Parent company, Centrica will also launch an investigation into the claims made by The Times
British Gas has suspended warrant activity amid claims that the company obtains warrants to allow debt collectors to force entry into “vulnerable” customers’ homes and fit prepayment meters.
Energy companies can obtain court warrants which give them legal rights to enter people’s homes and fit prepayment meters if customers have not paid their bills.
Customers must then top up to continue receiving gas supplies, and if they fail to do so they risk their heating being cut off.
The Times reported that British Gas sends debt collectors to “break into” people’s homes and “force-fit” pay-as-you-go meters – even when customers are known to have “extreme vulnerabilities”.
An undercover reporter for the newspaper worked for debt collecting contractor Arvato and accompanied agents who used court warrants to gain entry into customers’ homes to force-fit these meters.
Some of the “vulnerable” customers the Times reporter came across while working at Arvato included a single father with three young children and a mother with a four-week-old baby.
Owner of British Gas, Centrica, announced it was suspending “all warrant activity” after the newspaper’s article was published.
The parent company will also launch an investigation into the claims.
Centrica chief executive officer Chris O’Shea said, “Protecting vulnerable customers is an absolute priority and we have clear processes and policies to ensure we manage customer debt carefully and safely.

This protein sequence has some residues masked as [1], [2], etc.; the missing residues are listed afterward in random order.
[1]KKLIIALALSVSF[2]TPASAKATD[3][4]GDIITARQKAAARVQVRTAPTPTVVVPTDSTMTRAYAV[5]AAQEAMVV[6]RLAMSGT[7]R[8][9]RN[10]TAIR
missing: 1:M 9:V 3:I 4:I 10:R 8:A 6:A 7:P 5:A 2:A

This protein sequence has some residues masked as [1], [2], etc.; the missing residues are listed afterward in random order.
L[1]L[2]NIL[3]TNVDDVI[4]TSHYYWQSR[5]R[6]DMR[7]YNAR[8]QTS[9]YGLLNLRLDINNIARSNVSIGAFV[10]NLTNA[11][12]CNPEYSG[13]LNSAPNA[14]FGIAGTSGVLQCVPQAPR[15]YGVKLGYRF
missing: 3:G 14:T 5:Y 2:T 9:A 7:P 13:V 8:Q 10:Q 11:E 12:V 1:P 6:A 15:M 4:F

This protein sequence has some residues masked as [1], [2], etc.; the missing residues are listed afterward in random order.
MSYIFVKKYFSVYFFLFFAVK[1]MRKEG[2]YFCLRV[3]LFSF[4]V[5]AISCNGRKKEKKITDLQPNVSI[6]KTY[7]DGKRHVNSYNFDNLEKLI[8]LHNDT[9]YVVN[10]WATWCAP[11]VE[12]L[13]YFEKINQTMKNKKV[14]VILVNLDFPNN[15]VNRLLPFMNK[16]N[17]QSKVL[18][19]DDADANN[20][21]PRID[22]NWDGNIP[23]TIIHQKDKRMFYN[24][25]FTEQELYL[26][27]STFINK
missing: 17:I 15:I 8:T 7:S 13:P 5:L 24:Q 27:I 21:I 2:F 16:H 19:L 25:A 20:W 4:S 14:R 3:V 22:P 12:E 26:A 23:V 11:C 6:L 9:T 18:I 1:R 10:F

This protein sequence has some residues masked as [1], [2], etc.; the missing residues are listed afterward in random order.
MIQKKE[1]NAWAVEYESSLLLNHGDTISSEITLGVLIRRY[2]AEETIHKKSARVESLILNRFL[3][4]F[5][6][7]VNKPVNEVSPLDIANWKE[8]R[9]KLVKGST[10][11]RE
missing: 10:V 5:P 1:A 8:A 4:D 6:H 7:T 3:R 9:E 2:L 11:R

“The allegations around our third-party contractor Arvato are unacceptable and we immediately suspended their warrant activity.
“Having recently reviewed our internal processes to support our prepayment customers as well as creating a new £10 million fund to support those prepayment customers who need help the most, I am extremely disappointed that this has occurred.
“As a result, on Wednesday morning, we took a further decision to suspend all our prepayment warrant activity at least until the end of the winter.
“More broadly, there are clearly significant challenges around affordability and unfortunately, we don’t see that changing anytime soon.
“We need to strike a balance between managing spiralling bad debt and being aware that there are those who refuse to pay and those who cannot pay. We think Government, industry and the regulator need to come together to agree a long-term plan to address this and ultimately create an energy market that is sustainable.”
Published: by Radio NewsHub